There’s a French revolution sweeping our restaurant scene – grand Parisian-style brasseries seem to be flavour of the season in London’s West End. But this little place on Stoke Newington Road is anything but grand; it’s like one of those casual and hip places you might find in a less touristy bit of Paris. It will be on a side street and full of locals; the proprietor is possibly a bit tipsy, and perhaps plays a guitar. You sit drinking tumblers of house wine until it closes at an indeterminate hour. This has never happened to me, but it’s what I imagined on a rainy night in Stokey, in this art-filled and singular new bistro.
There’s a choice of a £23 three-course set menu, limited in choice, enticing in description and restricted entirely to a single blackboard propped up helpfully next to your table. On it is listed the likes of pork confit terrine, or salad with leaves foraged from Hackney Marshes – it’s a wonder there’s any of Hackney Marshes left, defoliated as it is seemingly daily by a hunched-over brigade of trendy chefs.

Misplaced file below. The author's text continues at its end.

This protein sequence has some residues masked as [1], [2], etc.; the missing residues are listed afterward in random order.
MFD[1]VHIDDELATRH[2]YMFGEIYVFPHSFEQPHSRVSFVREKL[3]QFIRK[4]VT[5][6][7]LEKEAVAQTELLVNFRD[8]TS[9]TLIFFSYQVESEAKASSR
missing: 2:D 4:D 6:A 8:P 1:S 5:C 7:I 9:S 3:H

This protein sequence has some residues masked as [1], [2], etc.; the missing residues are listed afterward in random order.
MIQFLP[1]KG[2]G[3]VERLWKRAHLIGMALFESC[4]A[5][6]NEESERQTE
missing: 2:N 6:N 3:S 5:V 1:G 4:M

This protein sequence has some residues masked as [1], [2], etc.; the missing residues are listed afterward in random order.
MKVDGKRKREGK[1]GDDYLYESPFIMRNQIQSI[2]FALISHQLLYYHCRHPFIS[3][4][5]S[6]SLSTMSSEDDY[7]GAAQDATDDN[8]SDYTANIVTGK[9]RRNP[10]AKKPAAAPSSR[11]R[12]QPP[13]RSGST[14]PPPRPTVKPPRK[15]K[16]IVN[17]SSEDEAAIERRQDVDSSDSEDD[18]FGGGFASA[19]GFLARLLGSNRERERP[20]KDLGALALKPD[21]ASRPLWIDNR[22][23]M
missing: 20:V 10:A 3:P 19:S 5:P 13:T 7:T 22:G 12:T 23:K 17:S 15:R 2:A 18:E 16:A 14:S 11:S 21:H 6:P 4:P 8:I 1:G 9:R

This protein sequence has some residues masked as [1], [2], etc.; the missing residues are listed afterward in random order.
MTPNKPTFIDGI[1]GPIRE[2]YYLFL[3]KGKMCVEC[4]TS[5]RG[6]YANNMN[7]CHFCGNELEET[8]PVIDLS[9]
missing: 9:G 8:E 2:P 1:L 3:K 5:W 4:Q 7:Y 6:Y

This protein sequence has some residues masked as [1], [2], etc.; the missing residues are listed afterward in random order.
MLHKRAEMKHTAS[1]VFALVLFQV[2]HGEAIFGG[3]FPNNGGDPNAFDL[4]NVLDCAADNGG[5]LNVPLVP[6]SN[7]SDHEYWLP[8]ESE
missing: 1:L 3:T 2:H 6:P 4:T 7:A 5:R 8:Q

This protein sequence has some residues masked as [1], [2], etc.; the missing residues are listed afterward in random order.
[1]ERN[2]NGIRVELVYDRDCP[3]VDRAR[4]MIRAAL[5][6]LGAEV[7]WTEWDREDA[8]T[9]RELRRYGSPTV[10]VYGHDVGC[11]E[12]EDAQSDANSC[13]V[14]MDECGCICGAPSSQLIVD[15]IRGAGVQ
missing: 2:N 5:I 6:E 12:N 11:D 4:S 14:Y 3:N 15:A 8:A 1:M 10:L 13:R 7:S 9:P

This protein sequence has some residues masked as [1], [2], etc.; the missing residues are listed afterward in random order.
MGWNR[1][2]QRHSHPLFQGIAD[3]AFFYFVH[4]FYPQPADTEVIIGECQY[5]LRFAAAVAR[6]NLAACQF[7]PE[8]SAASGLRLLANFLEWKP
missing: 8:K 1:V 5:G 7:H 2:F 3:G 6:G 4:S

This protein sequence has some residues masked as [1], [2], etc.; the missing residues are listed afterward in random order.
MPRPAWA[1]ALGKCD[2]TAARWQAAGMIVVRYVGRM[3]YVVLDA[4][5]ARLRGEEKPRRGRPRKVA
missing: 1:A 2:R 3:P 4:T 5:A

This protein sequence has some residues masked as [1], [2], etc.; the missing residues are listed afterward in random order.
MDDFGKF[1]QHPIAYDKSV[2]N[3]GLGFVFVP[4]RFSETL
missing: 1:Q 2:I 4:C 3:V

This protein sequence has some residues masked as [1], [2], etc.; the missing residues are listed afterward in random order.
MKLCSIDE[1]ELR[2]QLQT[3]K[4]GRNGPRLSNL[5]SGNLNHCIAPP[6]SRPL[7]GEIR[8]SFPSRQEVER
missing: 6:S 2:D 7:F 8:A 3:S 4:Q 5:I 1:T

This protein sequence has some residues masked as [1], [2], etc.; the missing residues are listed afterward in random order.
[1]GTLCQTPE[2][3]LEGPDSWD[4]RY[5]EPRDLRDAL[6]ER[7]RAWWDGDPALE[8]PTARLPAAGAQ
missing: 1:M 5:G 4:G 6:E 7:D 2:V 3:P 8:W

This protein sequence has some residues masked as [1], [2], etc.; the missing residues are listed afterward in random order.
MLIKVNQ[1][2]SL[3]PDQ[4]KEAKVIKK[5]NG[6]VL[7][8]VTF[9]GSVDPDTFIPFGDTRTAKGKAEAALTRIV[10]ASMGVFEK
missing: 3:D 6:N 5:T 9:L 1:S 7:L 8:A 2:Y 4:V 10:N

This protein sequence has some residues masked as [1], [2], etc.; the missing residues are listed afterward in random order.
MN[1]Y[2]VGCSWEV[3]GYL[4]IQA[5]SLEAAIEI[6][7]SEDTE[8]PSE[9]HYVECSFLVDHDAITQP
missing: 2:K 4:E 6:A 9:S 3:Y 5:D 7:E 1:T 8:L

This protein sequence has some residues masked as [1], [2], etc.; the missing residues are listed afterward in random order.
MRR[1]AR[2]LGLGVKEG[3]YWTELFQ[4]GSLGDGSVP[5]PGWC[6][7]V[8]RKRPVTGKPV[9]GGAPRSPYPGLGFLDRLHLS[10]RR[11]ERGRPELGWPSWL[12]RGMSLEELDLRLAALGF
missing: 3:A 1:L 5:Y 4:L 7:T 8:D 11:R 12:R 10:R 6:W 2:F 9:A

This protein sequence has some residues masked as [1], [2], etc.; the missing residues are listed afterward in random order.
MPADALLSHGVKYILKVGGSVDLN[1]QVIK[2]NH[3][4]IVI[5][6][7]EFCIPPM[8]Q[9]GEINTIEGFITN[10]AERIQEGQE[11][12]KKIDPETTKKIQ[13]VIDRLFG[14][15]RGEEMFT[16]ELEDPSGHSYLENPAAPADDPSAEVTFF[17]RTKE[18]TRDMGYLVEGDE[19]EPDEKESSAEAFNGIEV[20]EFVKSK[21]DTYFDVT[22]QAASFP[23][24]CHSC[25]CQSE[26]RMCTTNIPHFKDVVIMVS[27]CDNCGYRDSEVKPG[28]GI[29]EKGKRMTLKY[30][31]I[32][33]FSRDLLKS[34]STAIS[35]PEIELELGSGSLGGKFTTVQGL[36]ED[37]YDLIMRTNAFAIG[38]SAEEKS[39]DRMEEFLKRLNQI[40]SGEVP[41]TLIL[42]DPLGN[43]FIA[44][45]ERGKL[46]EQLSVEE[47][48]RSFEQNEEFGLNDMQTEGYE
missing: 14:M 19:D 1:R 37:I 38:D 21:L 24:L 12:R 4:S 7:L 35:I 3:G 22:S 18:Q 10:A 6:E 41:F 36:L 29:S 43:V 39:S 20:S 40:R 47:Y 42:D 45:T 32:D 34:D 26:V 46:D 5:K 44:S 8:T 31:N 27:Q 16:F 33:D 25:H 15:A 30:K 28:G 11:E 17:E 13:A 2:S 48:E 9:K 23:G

A further menu of small plates lets you pick and choose – we chose ginger marinated salmon, a superior charcuterie plate and fennel and courgette ‘carpaccio’ with parmesan. They were all delightful, as was the carafe of house red, as is no doubt the many absinthes, which are best saved for a late-night visit (last orders are at midnight).
In keeping with the Parisian feel, downstairs is a dim little cabaret space, where at weekends slightly rude and no doubt very French acts perform in various states of dress. There’s nothing else like this in Stoke Newington, and not much else like it in London – we say ‘oui’.
Reviewed by Euan Ferguson